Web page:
Ashana Lian's Fantasy Lab



Fantasy and Fantasy Writing from every angle: fantasy and sci-fi novels, films, artwork, superhero cartoons, children's and YA books, manga, anime, video games and comics. Put the microscope on 'Geek Culture'.

Saturday, 31 May 2014

Book: Among Others by Jo Walton

Amazon UK classes this book is Literary Fiction, maybe because of its awards, but Amazon Dot Com classes it as Fantasy under the sub-gen Magical Realism, which is what I assumed myself when reading. I remember this book being pushed at the bookshop where I work.

The plan was actually to read The City by Stella Something - I keep forgetting, whoops. But it got to Wednesday and I realised I hadn't read anything for the Fantasy Challenge =S so I ordered The Ocean At The End Of The Lane by Neil Gaiman because it's shorter. Even with Amazon Student though, it would arrive on Friday as I ordered after 6 or whatever. So I thought, that's two days away, I might as well start reading what I have with me now. So this book was chosen due it being the shortest fantasy book immediately to hand. Based on the blurb, it isn't the fantasy book I would normally pick up, which is precisely why I did.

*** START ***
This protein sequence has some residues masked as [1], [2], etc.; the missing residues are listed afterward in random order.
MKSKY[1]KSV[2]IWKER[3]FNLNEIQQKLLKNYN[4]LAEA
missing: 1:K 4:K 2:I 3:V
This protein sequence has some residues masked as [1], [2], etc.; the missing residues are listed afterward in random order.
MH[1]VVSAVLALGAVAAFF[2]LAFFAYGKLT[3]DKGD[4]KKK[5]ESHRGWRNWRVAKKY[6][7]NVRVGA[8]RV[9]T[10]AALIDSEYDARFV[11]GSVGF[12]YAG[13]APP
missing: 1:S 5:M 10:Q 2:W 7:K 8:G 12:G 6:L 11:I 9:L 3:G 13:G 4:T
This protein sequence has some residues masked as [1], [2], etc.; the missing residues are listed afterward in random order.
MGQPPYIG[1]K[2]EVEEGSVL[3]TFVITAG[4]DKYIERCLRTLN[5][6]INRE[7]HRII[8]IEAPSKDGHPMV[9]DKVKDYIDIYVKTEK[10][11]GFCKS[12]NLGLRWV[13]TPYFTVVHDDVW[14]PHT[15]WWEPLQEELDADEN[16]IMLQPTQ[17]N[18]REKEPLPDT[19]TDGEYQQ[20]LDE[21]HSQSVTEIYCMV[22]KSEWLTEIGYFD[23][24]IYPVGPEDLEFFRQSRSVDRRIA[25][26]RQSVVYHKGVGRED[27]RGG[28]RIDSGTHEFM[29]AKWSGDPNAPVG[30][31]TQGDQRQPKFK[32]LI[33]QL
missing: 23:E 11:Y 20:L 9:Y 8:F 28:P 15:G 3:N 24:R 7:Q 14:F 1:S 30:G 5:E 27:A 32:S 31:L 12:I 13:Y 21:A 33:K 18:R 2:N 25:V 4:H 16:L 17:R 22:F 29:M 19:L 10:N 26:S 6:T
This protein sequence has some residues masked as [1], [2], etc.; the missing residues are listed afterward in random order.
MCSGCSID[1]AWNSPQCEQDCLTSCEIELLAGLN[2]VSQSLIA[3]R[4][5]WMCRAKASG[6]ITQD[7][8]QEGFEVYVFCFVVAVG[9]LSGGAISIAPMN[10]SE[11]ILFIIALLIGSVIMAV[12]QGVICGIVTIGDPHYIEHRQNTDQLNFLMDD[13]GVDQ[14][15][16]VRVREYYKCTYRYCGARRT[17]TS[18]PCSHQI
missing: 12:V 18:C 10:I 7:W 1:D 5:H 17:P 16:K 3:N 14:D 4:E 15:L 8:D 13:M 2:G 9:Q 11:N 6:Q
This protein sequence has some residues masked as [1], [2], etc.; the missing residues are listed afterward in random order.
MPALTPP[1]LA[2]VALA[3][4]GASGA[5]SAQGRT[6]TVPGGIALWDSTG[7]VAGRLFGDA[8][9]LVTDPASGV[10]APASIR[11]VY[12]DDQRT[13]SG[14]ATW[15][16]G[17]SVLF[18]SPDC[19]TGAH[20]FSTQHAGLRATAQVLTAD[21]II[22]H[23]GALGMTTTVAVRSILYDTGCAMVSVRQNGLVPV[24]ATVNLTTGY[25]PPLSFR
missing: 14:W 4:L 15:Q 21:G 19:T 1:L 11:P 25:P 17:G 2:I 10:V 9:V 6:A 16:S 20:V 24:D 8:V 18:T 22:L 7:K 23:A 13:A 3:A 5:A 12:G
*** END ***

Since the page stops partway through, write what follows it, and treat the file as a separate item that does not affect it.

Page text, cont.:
Among Others review

Image: Graeme's Fantasy Book Review
Author: Jo Walton
Publisher: Tor Books (Corsair in the UK)
Published: 2010 (Corsair edition)
Fantasy Sub-Genre: Magical Realism/ Urban

Blurb:
'It doesn't matter. I have books, new books, and I can bear anything as long as there are books.'

When Mori discovers that her mother is using black magic, she decides to intervene. The ensuing clash between mother and daughter leaves Mori bereft of her twin sister, crippled for life and unable to return to the Welsh Valleys that were her own kingdom.

Mori finds solace and strength in her beloved books. But her mother is bent on revenge, and nothing and no one – not even Tolkien – can save her from the final reckoning.



Summary. Mori goes to stay with her Dad and her aunts, after surviving the incident that killed her twin and stopped her mother from gaining power using magic. They send her away to Arlinghurst boarding school for girls, which she hates, but she manages to build a network around her through her top grades, her poetry writing skills, and her immeasurable love of SF and F books. Buuuut, she begins to realise things about magic that not only turns the tables on the way she's been using it, but also places her in danger of the others who wield it. I think that's a pretty good summary. It's actually gives you a bit more to get your teeth into, and I didn't give too much away, I swear XD  I mean I didn't, oh and by the way, if you're looking for a spoiler free review you're in the wrong place.